At present, leading international agencies such as the United Nations Environment Programme are largely focused on what they claim to be win–win scenarios of ‘sustainable development’ rhetoric. These combine social, economic and environmental objectives. However, as noted in the World Scientists’ Warning to Humanity, environmental integrity is essential for the healthy functioning of social and economic systems, and thus environmental protection needs to be prioritized in policy and practice. Ecological sustainability cannot be reached without realizing that population growth and economic growth, with attendant increased rates of depletion of natural resources, pollution and general environmental degradation, are the root causes of unsustainability. This article argues that to strategically address ecological unsustainability, the social, economic and political barriers to addressing the current economic model and population growth need to be overcome. Proposed strategic solutions to the current neoliberal economy are generic, namely degrowth, a steady-state economy, and a ‘circular economy’. Solutions to demographic issues must be sensitive to the countries’ cultural, social, political and economic factors to be effective, as fertility differs from country to country and from culture to culture. As discussed here, Mediterranean countries have the lowest fertilities in the world, while many countries in Africa and some in Asia and South America have stable but consistently high birthrates. This is discussed using three case studies—Tanzania, Italy and Cambodia, focusing on ‘best case’ policies that offer a more realistic hope for successful sustainability.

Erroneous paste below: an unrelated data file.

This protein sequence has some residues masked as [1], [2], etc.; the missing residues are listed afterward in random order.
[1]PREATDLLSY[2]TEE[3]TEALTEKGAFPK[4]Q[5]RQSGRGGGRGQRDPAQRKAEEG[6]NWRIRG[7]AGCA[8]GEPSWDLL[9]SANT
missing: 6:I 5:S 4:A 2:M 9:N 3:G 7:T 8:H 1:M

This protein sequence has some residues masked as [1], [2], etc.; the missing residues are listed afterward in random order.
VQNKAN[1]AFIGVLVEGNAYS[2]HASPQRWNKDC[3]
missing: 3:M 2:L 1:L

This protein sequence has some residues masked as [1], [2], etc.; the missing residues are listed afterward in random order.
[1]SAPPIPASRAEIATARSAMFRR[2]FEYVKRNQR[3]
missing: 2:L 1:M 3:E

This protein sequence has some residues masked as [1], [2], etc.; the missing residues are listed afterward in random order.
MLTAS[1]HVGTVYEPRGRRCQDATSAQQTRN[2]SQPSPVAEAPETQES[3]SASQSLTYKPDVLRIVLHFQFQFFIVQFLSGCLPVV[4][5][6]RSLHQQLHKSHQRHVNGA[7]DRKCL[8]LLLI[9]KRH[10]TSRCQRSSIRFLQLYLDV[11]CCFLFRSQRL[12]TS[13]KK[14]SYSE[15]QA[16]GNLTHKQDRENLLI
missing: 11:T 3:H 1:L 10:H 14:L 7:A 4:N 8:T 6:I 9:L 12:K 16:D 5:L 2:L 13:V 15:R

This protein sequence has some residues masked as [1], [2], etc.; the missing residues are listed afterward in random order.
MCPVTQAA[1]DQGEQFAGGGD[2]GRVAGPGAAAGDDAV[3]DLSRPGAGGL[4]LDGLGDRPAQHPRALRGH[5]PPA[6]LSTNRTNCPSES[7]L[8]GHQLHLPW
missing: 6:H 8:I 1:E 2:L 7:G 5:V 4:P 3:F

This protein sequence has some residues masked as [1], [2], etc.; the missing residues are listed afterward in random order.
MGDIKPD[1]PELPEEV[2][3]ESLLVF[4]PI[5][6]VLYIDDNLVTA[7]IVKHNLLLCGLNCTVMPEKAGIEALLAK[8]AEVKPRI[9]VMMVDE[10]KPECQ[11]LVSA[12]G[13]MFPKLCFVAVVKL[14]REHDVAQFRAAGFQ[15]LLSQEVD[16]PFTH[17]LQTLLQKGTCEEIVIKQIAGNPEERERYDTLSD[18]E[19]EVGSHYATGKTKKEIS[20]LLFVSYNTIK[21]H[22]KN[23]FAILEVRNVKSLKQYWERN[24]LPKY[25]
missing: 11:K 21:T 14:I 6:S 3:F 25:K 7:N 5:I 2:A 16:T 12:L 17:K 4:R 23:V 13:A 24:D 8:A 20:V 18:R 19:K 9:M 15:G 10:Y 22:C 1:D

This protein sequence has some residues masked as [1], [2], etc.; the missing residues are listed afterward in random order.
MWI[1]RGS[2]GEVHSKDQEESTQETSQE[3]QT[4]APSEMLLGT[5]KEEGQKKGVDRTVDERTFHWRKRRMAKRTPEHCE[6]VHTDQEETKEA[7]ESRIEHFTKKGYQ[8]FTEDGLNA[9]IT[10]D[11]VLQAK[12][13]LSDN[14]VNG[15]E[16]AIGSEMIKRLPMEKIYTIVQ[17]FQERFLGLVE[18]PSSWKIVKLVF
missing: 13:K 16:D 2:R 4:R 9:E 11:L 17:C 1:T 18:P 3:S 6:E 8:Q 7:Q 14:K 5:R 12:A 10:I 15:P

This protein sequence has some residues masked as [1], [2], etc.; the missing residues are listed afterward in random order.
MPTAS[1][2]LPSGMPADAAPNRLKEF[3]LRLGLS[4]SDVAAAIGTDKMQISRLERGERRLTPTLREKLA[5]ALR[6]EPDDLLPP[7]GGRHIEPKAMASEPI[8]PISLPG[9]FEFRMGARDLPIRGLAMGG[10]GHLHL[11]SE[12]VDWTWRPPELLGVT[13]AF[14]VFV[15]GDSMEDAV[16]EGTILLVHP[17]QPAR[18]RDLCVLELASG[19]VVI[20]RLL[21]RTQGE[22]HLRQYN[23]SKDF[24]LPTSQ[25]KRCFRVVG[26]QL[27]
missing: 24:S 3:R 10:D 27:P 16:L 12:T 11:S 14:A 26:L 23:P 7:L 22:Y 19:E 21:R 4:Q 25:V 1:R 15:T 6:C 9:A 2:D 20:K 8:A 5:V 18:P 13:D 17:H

|Number of pages||15|
|Journal||Euro-Mediterranean Journal for Environmental Integration|
|Early online date||4 Feb 2020|
|Publication status||Published - 1 Apr 2020|